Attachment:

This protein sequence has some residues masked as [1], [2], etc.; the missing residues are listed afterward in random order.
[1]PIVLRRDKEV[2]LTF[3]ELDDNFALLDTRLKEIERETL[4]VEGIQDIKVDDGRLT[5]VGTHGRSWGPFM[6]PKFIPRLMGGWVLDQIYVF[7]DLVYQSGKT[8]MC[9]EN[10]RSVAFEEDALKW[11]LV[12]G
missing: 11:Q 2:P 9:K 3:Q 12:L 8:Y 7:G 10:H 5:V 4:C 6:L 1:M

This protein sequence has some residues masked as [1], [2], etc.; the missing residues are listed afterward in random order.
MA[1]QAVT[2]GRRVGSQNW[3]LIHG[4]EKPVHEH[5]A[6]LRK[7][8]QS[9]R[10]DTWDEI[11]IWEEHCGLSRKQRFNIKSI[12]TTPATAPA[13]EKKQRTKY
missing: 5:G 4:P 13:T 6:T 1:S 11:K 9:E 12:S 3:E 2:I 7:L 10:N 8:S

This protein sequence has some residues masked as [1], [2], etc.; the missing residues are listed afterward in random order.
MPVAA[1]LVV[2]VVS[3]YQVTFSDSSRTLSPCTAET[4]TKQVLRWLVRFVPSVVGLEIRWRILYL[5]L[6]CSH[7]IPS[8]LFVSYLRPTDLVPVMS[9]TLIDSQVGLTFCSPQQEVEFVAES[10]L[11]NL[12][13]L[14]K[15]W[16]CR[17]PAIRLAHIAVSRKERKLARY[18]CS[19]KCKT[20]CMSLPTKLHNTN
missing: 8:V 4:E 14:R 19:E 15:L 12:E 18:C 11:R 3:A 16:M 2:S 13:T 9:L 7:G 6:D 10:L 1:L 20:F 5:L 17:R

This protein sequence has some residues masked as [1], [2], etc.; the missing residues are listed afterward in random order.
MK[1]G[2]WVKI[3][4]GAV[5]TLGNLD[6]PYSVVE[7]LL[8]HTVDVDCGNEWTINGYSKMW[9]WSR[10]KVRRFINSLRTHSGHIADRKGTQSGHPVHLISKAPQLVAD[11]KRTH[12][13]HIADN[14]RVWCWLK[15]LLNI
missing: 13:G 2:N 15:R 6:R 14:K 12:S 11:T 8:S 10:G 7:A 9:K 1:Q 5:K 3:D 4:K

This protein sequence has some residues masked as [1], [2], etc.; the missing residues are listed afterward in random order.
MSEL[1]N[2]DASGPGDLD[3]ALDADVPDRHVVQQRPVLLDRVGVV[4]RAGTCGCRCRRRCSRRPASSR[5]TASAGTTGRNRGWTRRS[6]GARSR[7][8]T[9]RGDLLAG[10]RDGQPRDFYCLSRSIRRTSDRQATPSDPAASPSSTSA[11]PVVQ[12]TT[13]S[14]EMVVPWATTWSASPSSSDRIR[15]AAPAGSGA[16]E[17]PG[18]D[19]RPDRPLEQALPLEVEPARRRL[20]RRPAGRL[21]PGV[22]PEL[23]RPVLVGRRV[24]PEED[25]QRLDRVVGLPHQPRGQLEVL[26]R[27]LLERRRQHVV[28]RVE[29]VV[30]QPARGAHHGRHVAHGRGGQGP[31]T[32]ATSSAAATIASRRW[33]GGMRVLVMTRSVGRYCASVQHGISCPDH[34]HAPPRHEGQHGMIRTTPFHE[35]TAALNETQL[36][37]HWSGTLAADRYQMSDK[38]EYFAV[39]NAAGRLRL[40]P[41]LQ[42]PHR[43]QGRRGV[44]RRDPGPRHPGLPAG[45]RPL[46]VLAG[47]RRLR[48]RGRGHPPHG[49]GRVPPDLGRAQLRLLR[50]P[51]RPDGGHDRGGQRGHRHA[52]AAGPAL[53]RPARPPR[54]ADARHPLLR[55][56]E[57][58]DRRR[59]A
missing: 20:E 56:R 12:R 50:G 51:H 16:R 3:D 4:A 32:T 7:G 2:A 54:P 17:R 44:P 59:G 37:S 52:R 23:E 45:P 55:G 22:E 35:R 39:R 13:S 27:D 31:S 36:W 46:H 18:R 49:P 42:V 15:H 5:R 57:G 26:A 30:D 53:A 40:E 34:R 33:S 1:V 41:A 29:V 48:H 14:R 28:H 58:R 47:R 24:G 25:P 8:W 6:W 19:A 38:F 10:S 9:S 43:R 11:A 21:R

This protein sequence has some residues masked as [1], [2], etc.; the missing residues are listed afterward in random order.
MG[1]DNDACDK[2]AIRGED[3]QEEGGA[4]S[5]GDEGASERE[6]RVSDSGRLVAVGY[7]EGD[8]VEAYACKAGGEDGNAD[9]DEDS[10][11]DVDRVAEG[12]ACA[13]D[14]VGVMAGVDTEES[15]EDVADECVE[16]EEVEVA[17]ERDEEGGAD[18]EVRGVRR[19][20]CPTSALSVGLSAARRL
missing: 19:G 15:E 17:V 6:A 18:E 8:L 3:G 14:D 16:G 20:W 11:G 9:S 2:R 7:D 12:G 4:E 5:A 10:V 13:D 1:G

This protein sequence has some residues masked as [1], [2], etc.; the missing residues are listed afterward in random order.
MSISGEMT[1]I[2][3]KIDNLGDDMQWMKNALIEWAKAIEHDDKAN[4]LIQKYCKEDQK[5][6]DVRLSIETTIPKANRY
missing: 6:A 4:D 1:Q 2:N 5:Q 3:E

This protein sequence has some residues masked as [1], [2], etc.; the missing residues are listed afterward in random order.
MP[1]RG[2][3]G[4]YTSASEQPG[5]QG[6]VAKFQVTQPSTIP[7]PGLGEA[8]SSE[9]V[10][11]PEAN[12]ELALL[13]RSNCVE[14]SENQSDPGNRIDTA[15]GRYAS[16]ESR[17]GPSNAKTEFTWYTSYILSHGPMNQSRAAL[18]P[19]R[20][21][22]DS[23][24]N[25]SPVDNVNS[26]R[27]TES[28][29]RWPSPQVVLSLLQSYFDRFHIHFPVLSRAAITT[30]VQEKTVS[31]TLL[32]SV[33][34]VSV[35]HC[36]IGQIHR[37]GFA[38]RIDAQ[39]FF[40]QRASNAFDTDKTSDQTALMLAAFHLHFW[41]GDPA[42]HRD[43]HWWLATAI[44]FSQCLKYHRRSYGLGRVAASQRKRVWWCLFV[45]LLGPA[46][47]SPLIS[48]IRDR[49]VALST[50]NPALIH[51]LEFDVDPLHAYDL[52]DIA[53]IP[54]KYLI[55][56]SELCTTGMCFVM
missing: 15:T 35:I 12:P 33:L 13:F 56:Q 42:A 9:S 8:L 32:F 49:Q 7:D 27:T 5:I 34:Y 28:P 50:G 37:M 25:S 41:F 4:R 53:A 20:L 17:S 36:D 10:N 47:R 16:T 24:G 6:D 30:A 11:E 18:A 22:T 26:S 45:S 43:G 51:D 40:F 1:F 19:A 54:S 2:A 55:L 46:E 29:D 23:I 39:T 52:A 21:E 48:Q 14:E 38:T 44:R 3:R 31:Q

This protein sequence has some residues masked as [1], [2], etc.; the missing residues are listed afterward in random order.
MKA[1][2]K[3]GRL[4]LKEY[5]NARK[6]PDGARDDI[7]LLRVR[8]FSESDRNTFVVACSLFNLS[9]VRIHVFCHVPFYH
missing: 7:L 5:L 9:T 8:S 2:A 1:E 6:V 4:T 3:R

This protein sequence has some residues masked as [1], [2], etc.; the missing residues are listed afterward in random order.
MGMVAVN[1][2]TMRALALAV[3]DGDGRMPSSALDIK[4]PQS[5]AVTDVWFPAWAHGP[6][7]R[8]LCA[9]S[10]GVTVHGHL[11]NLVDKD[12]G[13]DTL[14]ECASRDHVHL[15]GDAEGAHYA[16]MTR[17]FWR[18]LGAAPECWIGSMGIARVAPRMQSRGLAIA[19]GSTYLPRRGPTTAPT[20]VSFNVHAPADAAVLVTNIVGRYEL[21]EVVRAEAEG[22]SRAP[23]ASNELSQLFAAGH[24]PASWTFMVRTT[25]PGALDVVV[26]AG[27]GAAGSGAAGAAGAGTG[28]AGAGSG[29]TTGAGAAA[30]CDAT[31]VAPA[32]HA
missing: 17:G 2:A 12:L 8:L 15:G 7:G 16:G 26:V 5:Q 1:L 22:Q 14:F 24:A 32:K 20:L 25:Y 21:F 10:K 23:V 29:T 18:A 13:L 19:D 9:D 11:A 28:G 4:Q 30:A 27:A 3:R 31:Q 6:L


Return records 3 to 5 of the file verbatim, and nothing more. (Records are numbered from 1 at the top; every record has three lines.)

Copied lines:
This protein sequence has some residues masked as [1], [2], etc.; the missing residues are listed afterward in random order.
MPVAA[1]LVV[2]VVS[3]YQVTFSDSSRTLSPCTAET[4]TKQVLRWLVRFVPSVVGLEIRWRILYL[5]L[6]CSH[7]IPS[8]LFVSYLRPTDLVPVMS[9]TLIDSQVGLTFCSPQQEVEFVAES[10]L[11]NL[12][13]L[14]K[15]W[16]CR[17]PAIRLAHIAVSRKERKLARY[18]CS[19]KCKT[20]CMSLPTKLHNTN
missing: 8:V 4:E 14:R 19:E 15:L 12:E 18:C 11:R 3:A 16:M 2:S 13:T 9:L 7:G 6:D 10:L 1:L 20:F 5:L 17:R

This protein sequence has some residues masked as [1], [2], etc.; the missing residues are listed afterward in random order.
MK[1]G[2]WVKI[3][4]GAV[5]TLGNLD[6]PYSVVE[7]LL[8]HTVDVDCGNEWTINGYSKMW[9]WSR[10]KVRRFINSLRTHSGHIADRKGTQSGHPVHLISKAPQLVAD[11]KRTH[12][13]HIADN[14]RVWCWLK[15]LLNI
missing: 13:G 2:N 15:R 6:R 14:K 12:S 11:T 8:S 10:G 7:A 9:K 1:Q 5:K 3:D 4:K

This protein sequence has some residues masked as [1], [2], etc.; the missing residues are listed afterward in random order.
MSEL[1]N[2]DASGPGDLD[3]ALDADVPDRHVVQQRPVLLDRVGVV[4]RAGTCGCRCRRRCSRRPASSR[5]TASAGTTGRNRGWTRRS[6]GARSR[7][8]T[9]RGDLLAG[10]RDGQPRDFYCLSRSIRRTSDRQATPSDPAASPSSTSA[11]PVVQ[12]TT[13]S[14]EMVVPWATTWSASPSSSDRIR[15]AAPAGSGA[16]E[17]PG[18]D[19]RPDRPLEQALPLEVEPARRRL[20]RRPAGRL[21]PGV[22]PEL[23]RPVLVGRRV[24]PEED[25]QRLDRVVGLPHQPRGQLEVL[26]R[27]LLERRRQHVV[28]RVE[29]VV[30]QPARGAHHGRHVAHGRGGQGP[31]T[32]ATSSAAATIASRRW[33]GGMRVLVMTRSVGRYCASVQHGISCPDH[34]HAPPRHEGQHGMIRTTPFHE[35]TAALNETQL[36][37]HWSGTLAADRYQMSDK[38]EYFAV[39]NAAGRLRL[40]P[41]LQ[42]PHR[43]QGRRGV[44]RRDPGPRHPGLPAG[45]RPL[46]VLAG[47]RRLR[48]RGRGHPPHG[49]GRVPPDLGRAQLRLLR[50]P[51]RPDGGHDRGGQRGHRHA[52]AAGPAL[53]RPARPPR[54]ADARHPLLR[55][56]E[57][58]DRRR[59]A
missing: 20:E 56:R 12:R 50:G 51:H 16:R 3:D 4:A 32:T 7:G 2:A 54:P 17:R 44:P 59:G 37:S 52:R 23:E 45:P 55:G 22:E 35:R 39:R 13:S 27:D 31:S 36:W 46:H 18:R 49:P 42:V 15:H 5:R 57:G 26:A 30:D 53:A 40:E 34:R 33:S 1:V 41:A 29:V 48:H 14:R 28:H 58:R 47:R 24:G 25:P 8:W 6:W 19:A 38:F 10:S 9:S 43:R 11:A 21:R